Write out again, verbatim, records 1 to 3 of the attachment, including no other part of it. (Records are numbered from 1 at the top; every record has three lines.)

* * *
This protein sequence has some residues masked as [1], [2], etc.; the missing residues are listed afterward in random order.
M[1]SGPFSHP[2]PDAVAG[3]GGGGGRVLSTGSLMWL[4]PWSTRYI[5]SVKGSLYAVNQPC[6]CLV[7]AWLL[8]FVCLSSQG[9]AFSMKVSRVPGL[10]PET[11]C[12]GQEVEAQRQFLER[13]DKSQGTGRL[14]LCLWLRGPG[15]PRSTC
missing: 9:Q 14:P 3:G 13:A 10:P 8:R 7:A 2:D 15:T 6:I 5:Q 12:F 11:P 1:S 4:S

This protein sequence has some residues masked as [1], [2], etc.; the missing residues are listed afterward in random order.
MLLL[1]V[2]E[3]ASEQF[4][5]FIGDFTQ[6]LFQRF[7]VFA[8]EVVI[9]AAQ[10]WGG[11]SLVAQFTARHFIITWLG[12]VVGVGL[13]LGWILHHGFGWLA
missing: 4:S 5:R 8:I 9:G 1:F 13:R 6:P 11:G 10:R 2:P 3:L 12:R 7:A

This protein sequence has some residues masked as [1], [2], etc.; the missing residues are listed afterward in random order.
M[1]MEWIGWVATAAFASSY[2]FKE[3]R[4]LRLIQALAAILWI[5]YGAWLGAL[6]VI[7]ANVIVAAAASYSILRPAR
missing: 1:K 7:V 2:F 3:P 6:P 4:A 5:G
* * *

This protein sequence has some residues masked as [1], [2], etc.; the missing residues are listed afterward in random order.
M[1]SGPFSHP[2]PDAVAG[3]GGGGGRVLSTGSLMWL[4]PWSTRYI[5]SVKGSLYAVNQPC[6]CLV[7]AWLL[8]FVCLSSQG[9]AFSMKVSRVPGL[10]PET[11]C[12]GQEVEAQRQFLER[13]DKSQGTGRL[14]LCLWLRGPG[15]PRSTC
missing: 9:Q 14:P 3:G 13:A 10:P 8:R 7:A 2:D 15:T 6:I 5:Q 12:F 11:P 1:S 4:S

This protein sequence has some residues masked as [1], [2], etc.; the missing residues are listed afterward in random order.
MLLL[1]V[2]E[3]ASEQF[4][5]FIGDFTQ[6]LFQRF[7]VFA[8]EVVI[9]AAQ[10]WGG[11]SLVAQFTARHFIITWLG[12]VVGVGL[13]LGWILHHGFGWLA
missing: 4:S 5:R 8:I 9:G 1:F 13:R 6:P 11:G 10:R 2:P 3:L 12:R 7:A

This protein sequence has some residues masked as [1], [2], etc.; the missing residues are listed afterward in random order.
M[1]MEWIGWVATAAFASSY[2]FKE[3]R[4]LRLIQALAAILWI[5]YGAWLGAL[6]VI[7]ANVIVAAAASYSILRPAR
missing: 1:K 7:V 2:F 3:P 6:P 4:A 5:G